Journalists Should Decide Pistol Permit Disclosure Policy

To The Reader’s Forum:

I would like to give an opinion on the April 18 article headlined “Privacy of owning weapons debated.”

I am a Vietnam-era veteran and I support the Constitution of the United States of America to its fullest.

There are two amendments involved in the article. The First Amendment, which gives the press the right to publish news, information and opinions without government interference. And the Second Amendment, which states, “A well regulated militia, being necessary to the security of a free state, the right of the people to keep and bear arms, shall not be infringed.”

The question is what interest does the media have in knowing who has a pistol permit?

Walter Williams, founder of the Missouri School of Journalism in 1914, wrote “The Journalist’s Creed,” which reads, in part, “I believe that advertising, news and editorial columns should alike serve the best interests of readers; that a single standard of helpful truth and cleanness should prevail for all; that the supreme test of good journalism is the measure of its public service.”

So, is it a public service to print a list of pistol permit holders and is it in the best interest of the readers?

I really don’t think we need a new law to protect pistol permit holders. I think journalists should review the “Journalist’s Creed” and then decide if this information would be a public service and in the best interest of the readers.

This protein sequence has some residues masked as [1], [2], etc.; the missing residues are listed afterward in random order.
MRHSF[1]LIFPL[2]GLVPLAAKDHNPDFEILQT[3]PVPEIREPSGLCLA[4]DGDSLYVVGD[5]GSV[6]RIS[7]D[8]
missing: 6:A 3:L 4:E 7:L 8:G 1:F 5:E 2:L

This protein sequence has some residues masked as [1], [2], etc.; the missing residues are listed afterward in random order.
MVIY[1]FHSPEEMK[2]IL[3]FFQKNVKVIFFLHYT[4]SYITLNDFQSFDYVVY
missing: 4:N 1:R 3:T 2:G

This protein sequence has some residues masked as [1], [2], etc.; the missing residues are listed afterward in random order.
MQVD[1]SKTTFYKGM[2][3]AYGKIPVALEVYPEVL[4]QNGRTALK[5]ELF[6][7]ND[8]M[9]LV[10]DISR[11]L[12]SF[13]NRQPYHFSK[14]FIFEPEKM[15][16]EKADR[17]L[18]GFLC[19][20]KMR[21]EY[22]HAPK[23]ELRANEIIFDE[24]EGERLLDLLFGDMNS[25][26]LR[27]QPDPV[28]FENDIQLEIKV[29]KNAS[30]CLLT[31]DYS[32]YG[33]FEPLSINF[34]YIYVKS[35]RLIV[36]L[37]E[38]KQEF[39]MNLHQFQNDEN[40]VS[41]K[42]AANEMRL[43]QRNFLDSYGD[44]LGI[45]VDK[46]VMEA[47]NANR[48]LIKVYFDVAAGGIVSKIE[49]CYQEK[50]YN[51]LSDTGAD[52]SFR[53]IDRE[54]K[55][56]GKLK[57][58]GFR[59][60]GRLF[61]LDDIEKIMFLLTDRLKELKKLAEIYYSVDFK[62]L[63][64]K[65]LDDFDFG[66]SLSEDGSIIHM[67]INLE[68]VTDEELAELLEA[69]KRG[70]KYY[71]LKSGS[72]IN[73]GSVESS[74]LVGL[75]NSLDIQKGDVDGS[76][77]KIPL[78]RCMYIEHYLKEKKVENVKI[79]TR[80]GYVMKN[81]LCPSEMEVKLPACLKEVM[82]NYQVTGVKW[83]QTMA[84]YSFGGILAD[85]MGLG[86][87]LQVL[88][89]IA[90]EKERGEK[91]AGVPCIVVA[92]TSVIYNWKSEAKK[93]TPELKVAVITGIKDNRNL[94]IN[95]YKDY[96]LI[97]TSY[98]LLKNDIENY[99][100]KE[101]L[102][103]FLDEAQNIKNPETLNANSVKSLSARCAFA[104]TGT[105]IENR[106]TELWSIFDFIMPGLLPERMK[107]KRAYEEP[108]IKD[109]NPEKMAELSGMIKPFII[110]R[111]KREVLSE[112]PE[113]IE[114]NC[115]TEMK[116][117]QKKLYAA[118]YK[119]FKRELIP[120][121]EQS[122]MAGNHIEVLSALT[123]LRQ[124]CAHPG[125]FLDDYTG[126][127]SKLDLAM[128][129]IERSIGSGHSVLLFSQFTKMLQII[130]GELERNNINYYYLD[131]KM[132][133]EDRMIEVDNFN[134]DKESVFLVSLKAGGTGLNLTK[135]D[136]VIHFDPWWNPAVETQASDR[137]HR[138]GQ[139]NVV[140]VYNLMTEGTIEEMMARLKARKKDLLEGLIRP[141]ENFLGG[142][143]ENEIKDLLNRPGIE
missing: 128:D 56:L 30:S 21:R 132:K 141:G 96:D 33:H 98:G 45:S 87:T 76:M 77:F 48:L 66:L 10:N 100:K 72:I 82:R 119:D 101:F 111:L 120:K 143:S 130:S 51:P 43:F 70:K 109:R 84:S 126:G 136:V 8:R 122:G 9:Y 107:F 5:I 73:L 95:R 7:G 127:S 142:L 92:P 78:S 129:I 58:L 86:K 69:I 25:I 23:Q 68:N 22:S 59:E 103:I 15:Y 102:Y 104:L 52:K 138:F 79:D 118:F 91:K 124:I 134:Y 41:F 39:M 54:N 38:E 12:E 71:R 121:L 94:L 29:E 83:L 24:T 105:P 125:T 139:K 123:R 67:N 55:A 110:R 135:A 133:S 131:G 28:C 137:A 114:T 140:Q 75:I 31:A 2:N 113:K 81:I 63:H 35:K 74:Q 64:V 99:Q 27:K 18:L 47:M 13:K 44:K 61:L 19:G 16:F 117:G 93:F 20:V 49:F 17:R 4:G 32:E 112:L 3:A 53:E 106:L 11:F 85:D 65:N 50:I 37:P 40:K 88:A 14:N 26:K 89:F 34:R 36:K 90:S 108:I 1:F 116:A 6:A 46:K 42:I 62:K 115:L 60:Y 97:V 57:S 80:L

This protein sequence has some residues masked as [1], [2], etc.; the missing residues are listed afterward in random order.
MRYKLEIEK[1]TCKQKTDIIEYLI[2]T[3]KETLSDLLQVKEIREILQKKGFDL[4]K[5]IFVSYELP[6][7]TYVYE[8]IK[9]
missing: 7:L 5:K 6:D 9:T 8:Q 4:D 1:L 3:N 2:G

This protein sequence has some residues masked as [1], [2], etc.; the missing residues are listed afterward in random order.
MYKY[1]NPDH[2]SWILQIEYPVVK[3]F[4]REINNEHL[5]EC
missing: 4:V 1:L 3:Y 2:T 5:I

As for County Legislator William Coughlin, the Constitution does not specifically mention a right to privacy. However, Supreme Court decisions over the years have established the right to privacy is a basic human right, and as such is protected by virtue of the Ninth Amendment.

The right to privacy has come to the public’s attention via several controversial Supreme Court rulings, including several dealing with contraception (the Griswold and Eisenstadt cases), interracial marriages (the Loving case), and abortion (the well-known Roe v. Wade case).

In addition, it is said that a right to privacy is inherent in many of the Amendments in the Bill of Rights, such as the Third, the Fourth’s search and seizure limits, and the Fifth’s self-incrimination limit.

Richard Lancaster

Westfield